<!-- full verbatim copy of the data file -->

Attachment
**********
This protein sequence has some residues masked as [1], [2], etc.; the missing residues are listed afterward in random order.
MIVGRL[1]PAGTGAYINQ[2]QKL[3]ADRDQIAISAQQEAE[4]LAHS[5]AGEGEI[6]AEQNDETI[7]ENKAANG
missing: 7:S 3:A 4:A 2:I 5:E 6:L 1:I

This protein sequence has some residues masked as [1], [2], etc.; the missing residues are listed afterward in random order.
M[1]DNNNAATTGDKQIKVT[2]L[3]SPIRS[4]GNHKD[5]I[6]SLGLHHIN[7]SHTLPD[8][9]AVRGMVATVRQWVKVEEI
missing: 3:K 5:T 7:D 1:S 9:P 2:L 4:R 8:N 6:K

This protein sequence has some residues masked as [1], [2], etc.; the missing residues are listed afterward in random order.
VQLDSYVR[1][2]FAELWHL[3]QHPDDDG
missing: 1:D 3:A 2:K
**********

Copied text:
This protein sequence has some residues masked as [1], [2], etc.; the missing residues are listed afterward in random order.
MIVGRL[1]PAGTGAYINQ[2]QKL[3]ADRDQIAISAQQEAE[4]LAHS[5]AGEGEI[6]AEQNDETI[7]ENKAANG
missing: 7:S 3:A 4:A 2:I 5:E 6:L 1:I

This protein sequence has some residues masked as [1], [2], etc.; the missing residues are listed afterward in random order.
M[1]DNNNAATTGDKQIKVT[2]L[3]SPIRS[4]GNHKD[5]I[6]SLGLHHIN[7]SHTLPD[8][9]AVRGMVATVRQWVKVEEI
missing: 3:K 5:T 7:D 1:S 9:P 2:L 4:R 8:N 6:K

This protein sequence has some residues masked as [1], [2], etc.; the missing residues are listed afterward in random order.
VQLDSYVR[1][2]FAELWHL[3]QHPDDDG
missing: 1:D 3:A 2:K